Denver EcoFlora Project's Journal

May 10, 2022

May EcoQuest - Mystery of the Star-lily

Spring is finally here! One of the showiest spring-blooming plants in the Denver-Boulder metro area in early spring are the star-lilies, Leucocrinum montanum. Star-lily is the only member of the genus Leucocrinum, and is found throughout western North America in grasslands and shrublands. It is also often called sand-lily because these plants mostly grow in sandy soil. Despite its common name, star-lily is more closely related to asparagus than it is the true lilies. The name star-lily comes from the resemblance of these flowers to lilies – both have six perianth parts or tepals.

Star-lilies are rather unusual in that the fruit matures below-ground. In fact, once the plant has finished flowering in late May or early June, the entire aboveground portion of the plant withers away. The maturing fruit remains buried below-ground among the fleshy roots. Once the fruit is ripe, just how the seeds of star-lily are dispersed is a mystery – some speculate that the seeds are pushed out of the soil by new growth the following year, but others have suggested that the seeds are released from the fruit when the sandy soil surrounding the plant is worn away. One additional hypothesis is that ants or other insects transport the buried seeds food, and in the process replant them away from the parent plant. But, the seeds of star-lily offer no reward of food for ants, so this scenario seems unlikely.

Adding to the mystery of the star-lily is a lack of knowledge about what is pollinating these flowers for fruit to be produced. Some think that the flowers are pollinated by hawkmoths, which are attracted to the white flowers, and that are visible at dusk. The long floral tube of star-lilies could offer some kind of reward at the base for hawkmoths too. Or perhaps star-lilies self-pollinate, relying only upon themselves to produce seeds for the next generation. This is definitely a plant that needs additional study!

See if you can locate some star-lilies and help Denver Botanic Gardens by photographing as many plants as possible in the month of May. See if you can spot any insects that could be pollinating the flowers and photograph those as well as part of your observations. Post your findings to iNaturalist so they will automatically be added to the Denver EcoFlora Project.

Posted on May 10, 2022 12:56 by jackerfield jackerfield | 0 comments | Leave a comment

March 02, 2022

March 2022 EcoQuest - Townsendia Tracking

Townsendia , or Easter daisy, are one of the first plants to bloom in the foothills. Like their common name suggests, you will typically begin seeing them bloom around Easter. Although the weather can be quite cold this time of year, Easter daisy is adapted to withstand freezing conditions and blankets of snow – these plants form low mounds close to the ground, a successful strategy that helps to maximize heat retention during colder periods.

As a member of the Compositae (Asteraceae), or aster family, these “flowers” are not all that they appear at first glance. Indeed, what looks like a single flower is actually a composite of many flowers arranged in an inflorescence called a head. Inside of this head, there are even two different types of flowers present – ray flowers, which are petal-like, on the outer periphery of the head, and disk flowers in the center. These heads are nested amongst a rosette of leaves, protecting them from potentially cold conditions.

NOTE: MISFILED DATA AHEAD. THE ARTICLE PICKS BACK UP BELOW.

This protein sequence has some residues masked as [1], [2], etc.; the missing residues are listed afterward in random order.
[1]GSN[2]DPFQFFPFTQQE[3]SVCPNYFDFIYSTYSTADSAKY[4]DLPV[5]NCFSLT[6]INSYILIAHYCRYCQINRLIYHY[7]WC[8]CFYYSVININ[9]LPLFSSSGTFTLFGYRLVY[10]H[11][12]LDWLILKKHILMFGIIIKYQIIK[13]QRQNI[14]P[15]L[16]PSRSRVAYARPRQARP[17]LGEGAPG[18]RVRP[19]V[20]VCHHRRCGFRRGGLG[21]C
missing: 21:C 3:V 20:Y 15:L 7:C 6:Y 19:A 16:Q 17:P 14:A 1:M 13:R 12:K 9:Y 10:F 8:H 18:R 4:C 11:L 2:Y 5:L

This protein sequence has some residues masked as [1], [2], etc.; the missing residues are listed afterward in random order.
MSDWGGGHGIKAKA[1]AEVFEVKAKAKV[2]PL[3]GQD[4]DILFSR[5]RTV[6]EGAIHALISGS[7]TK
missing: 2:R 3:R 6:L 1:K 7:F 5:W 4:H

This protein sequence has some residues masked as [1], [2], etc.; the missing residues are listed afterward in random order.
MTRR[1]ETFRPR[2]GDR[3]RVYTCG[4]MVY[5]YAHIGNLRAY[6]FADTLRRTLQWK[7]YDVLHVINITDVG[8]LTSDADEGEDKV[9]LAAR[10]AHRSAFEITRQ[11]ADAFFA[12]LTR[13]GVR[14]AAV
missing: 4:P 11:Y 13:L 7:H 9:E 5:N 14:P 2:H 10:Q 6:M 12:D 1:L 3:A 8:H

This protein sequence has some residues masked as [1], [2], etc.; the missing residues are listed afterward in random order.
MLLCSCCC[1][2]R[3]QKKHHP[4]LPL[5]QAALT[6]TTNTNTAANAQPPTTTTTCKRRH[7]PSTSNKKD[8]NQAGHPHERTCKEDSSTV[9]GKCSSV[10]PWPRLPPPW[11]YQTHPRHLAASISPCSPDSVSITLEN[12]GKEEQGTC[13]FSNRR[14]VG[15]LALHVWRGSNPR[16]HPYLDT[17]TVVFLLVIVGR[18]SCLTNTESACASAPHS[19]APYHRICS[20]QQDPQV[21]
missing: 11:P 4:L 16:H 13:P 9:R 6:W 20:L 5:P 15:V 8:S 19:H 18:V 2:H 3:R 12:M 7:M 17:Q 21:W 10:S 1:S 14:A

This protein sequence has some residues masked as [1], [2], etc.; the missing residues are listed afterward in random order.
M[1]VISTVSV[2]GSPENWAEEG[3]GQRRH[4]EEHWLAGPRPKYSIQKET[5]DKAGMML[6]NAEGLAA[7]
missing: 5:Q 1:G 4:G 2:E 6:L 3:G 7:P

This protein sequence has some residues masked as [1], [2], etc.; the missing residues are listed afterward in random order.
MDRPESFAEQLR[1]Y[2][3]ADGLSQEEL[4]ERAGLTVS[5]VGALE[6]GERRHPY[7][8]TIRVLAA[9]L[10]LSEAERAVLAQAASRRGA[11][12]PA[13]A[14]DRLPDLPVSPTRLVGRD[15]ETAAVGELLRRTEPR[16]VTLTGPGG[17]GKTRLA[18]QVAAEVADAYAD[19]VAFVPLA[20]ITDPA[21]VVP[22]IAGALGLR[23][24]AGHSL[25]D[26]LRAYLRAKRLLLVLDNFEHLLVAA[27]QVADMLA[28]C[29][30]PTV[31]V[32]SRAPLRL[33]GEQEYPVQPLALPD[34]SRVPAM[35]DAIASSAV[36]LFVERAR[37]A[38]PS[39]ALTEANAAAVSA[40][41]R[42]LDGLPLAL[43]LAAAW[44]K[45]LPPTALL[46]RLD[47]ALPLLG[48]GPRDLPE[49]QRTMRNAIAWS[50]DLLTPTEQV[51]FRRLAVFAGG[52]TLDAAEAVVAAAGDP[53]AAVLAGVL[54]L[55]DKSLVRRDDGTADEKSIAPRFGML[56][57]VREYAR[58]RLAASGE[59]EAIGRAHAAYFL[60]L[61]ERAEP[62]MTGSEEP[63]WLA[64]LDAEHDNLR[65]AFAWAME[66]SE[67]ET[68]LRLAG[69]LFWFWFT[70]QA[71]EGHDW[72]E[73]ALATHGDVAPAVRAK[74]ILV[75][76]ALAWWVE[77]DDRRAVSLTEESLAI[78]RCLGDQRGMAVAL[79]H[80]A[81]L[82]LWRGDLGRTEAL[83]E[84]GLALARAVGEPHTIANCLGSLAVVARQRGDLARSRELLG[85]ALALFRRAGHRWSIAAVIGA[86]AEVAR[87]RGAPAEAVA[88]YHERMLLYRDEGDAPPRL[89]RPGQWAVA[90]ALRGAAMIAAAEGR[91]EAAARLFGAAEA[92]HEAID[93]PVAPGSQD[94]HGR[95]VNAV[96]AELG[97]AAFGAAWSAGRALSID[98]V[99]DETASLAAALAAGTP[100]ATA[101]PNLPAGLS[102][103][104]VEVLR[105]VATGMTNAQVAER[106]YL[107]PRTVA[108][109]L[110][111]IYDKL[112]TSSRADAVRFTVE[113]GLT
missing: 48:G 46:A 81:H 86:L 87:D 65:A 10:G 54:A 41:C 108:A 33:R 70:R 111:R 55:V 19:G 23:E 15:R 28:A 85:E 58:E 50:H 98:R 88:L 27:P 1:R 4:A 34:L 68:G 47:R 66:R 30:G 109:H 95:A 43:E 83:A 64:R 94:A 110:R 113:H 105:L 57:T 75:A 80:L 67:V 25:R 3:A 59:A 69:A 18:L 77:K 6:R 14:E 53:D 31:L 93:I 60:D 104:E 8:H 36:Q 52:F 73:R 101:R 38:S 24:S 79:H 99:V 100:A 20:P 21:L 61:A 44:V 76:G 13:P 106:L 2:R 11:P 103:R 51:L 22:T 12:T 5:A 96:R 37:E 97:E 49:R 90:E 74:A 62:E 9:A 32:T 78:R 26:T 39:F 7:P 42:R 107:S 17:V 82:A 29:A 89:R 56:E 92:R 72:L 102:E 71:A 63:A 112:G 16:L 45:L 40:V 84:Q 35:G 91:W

There are two species of Townsendia in the metro area that you will see flowering – T. exscapa and T. hookeri. These two species can be very difficult to tell apart – the main difference being that T. exscapa has larger heads with disk flowers over 6.5 mm while T. hookeri has smaller heads with disk flowers under 6 mm in length.

Documenting the flowering period of species such as these can ultimately aid our understanding of plant responses to a warming climate. By comparing observations, in combination with natural history collections dating back over 100 years, we can better understand how seasonal patterns are changing, and even make predictions for the future.

See if you can locate some Easter daisies and help Denver Botanic Gardens document their flowering period by photographing as many plants as possible in the month of March. Post your findings to iNaturalist so they will automatically be added to the Denver EcoFlora Project.

WHAT IS AN ECOQUEST?
EcoQuests, part of the Denver EcoFlora project, challenge citizens to become citizen scientists and observe, study, and conserve the native plants of the City via iNaturalist, an easy-to-use mobile app.

HOW DO I GET STARTED?
Download the iNaturalist app or register online at iNaturalist.org
Take photos of the plants in bloom that you find on your daily neighborhood walk. It is ok if they are weeds! But avoid taking photos of cultivated plants in gardens or in your home.
If you are concerned about revealing the location of sensitive organisms or observations at your own house, you can hide the exact location from the public by changing the "geoprivacy" of the observation to "obscured."
Post your findings on iNaturalist via the app
Your observations will automatically be added to the Denver EcoFlora Project
You can add an identification to your photo when you post your findings on iNaturalist, or leave it blank for others to identify.

WHAT IS THE GOAL?
The EcoFlora project is designed to meaningfully connect citizens with biodiversity, and to assemble novel observations and data on the metro area’s flora to better inform policy decisions and conservation strategies.

Posted on March 02, 2022 19:56 by jackerfield jackerfield | 0 comments | Leave a comment